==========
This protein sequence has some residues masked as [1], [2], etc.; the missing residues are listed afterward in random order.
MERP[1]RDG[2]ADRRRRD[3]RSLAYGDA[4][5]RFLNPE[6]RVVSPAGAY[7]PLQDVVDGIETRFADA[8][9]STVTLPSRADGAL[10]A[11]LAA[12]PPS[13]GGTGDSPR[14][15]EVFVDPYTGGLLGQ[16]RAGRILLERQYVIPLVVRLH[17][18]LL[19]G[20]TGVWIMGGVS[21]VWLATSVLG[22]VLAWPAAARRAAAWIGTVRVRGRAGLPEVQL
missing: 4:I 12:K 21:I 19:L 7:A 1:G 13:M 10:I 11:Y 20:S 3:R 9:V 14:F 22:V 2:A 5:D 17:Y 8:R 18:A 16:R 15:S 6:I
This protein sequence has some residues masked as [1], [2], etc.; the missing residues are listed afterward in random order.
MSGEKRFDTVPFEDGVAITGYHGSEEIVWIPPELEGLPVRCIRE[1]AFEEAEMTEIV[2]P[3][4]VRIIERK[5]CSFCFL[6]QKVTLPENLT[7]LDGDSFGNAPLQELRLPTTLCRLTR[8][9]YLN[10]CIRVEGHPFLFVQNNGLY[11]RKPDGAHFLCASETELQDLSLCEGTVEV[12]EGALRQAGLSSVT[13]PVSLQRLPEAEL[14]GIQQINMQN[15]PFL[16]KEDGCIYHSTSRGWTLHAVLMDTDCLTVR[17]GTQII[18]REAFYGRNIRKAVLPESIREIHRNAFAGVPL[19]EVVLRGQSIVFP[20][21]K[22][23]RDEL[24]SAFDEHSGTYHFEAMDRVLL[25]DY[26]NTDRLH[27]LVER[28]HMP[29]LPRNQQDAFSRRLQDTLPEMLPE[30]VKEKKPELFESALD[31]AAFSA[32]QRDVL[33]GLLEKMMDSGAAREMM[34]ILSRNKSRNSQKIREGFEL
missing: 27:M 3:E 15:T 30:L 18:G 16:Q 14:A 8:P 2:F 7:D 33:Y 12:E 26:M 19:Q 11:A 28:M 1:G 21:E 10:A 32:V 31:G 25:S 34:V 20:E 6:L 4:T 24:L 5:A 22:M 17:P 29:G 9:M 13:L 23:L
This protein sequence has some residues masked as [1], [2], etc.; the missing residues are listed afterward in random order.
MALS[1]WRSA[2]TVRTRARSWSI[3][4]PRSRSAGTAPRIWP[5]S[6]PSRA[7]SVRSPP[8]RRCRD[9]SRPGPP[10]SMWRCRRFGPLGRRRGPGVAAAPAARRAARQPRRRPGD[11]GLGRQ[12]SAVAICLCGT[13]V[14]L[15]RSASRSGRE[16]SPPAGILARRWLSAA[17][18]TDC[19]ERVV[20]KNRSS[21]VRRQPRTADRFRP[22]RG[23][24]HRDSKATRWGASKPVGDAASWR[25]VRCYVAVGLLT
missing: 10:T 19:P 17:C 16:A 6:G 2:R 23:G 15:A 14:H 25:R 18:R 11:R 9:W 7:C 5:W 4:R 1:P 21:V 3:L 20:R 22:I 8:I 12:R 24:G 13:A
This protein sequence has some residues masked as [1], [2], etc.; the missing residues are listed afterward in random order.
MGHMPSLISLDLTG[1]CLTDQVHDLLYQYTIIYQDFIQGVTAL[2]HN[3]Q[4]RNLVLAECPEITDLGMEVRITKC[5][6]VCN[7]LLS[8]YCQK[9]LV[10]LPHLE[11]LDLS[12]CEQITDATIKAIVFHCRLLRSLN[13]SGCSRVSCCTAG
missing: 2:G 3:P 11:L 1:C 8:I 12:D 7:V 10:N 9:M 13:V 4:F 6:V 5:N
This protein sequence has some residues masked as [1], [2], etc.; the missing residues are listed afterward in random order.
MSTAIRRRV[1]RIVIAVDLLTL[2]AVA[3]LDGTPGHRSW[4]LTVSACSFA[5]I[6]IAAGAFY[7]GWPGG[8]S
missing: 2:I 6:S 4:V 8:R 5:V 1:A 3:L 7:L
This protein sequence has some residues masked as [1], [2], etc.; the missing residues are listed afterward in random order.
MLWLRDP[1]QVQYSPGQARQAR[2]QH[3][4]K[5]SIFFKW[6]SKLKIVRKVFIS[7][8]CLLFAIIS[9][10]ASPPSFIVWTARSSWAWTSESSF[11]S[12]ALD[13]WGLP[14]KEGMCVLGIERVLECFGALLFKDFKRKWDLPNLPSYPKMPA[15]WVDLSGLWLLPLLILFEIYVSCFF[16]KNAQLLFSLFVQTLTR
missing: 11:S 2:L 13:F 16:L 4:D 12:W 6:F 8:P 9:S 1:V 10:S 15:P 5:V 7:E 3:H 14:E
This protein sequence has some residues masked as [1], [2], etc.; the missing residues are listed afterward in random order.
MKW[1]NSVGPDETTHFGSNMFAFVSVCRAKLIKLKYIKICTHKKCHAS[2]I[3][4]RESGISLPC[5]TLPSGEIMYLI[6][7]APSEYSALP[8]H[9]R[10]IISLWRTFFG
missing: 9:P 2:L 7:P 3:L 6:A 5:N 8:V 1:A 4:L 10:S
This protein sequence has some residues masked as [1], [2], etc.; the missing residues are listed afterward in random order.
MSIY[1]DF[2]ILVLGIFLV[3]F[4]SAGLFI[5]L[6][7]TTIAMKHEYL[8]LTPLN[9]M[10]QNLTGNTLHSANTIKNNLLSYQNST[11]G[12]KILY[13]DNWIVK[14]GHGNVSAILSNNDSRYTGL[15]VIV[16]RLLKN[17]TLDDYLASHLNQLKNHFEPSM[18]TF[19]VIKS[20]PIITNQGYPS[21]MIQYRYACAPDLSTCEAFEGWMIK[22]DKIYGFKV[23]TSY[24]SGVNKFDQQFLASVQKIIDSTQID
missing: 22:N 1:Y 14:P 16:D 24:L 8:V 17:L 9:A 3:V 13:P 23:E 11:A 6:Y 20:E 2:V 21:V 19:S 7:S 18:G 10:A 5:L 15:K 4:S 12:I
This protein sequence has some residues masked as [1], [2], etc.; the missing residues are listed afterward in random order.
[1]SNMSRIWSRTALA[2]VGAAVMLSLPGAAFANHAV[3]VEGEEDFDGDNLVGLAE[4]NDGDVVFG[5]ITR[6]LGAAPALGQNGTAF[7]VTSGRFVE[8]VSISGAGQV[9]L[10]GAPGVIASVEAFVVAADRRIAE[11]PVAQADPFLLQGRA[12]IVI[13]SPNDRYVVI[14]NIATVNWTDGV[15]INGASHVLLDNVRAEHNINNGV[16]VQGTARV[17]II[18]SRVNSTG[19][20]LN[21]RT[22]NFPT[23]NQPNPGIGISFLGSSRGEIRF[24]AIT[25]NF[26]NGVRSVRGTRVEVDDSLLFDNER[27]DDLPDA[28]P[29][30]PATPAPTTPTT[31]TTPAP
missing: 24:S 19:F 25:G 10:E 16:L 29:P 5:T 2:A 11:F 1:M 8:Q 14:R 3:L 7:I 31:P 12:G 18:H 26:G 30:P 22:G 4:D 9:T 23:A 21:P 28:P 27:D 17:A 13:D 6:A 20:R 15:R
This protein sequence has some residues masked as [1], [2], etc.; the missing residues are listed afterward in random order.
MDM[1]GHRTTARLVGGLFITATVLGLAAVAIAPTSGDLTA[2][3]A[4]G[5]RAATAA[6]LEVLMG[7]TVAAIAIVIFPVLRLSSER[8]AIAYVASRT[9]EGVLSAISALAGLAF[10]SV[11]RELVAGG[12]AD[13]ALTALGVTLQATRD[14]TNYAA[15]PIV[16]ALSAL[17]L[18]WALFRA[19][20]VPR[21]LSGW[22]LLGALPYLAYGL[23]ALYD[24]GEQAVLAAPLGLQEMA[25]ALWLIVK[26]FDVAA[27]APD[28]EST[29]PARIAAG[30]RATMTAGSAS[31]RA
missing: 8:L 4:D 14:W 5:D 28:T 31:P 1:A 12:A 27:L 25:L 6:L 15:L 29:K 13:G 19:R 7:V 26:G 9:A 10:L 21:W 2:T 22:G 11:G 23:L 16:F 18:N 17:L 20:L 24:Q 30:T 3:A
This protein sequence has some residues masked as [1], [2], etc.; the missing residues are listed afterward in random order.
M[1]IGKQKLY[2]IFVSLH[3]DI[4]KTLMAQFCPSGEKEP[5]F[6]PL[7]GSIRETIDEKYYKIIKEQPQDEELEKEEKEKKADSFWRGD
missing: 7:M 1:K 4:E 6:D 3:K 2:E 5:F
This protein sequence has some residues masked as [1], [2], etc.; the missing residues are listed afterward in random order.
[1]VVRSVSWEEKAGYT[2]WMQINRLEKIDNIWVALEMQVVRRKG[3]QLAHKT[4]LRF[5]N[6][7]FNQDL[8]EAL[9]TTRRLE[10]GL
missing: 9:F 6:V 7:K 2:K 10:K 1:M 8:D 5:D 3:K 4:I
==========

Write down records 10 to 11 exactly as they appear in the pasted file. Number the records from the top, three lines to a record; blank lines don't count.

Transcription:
This protein sequence has some residues masked as [1], [2], etc.; the missing residues are listed afterward in random order.
MDM[1]GHRTTARLVGGLFITATVLGLAAVAIAPTSGDLTA[2][3]A[4]G[5]RAATAA[6]LEVLMG[7]TVAAIAIVIFPVLRLSSER[8]AIAYVASRT[9]EGVLSAISALAGLAF[10]SV[11]RELVAGG[12]AD[13]ALTALGVTLQATRD[14]TNYAA[15]PIV[16]ALSAL[17]L[18]WALFRA[19][20]VPR[21]LSGW[22]LLGALPYLAYGL[23]ALYD[24]GEQAVLAAPLGLQEMA[25]ALWLIVK[26]FDVAA[27]APD[28]EST[29]PARIAAG[30]RATMTAGSAS[31]RA
missing: 8:L 4:D 14:W 5:D 28:T 31:P 1:A 12:A 27:L 25:L 6:L 15:L 29:K 13:G 19:R 7:V 26:G 9:A 10:L 21:W 2:T 22:G 11:G 23:L 16:F 18:N 17:L 20:L 24:Q 30:T 3:A
This protein sequence has some residues masked as [1], [2], etc.; the missing residues are listed afterward in random order.
M[1]IGKQKLY[2]IFVSLH[3]DI[4]KTLMAQFCPSGEKEP[5]F[6]PL[7]GSIRETIDEKYYKIIKEQPQDEELEKEEKEKKADSFWRGD
missing: 7:M 1:K 4:E 6:D 3:K 2:E 5:F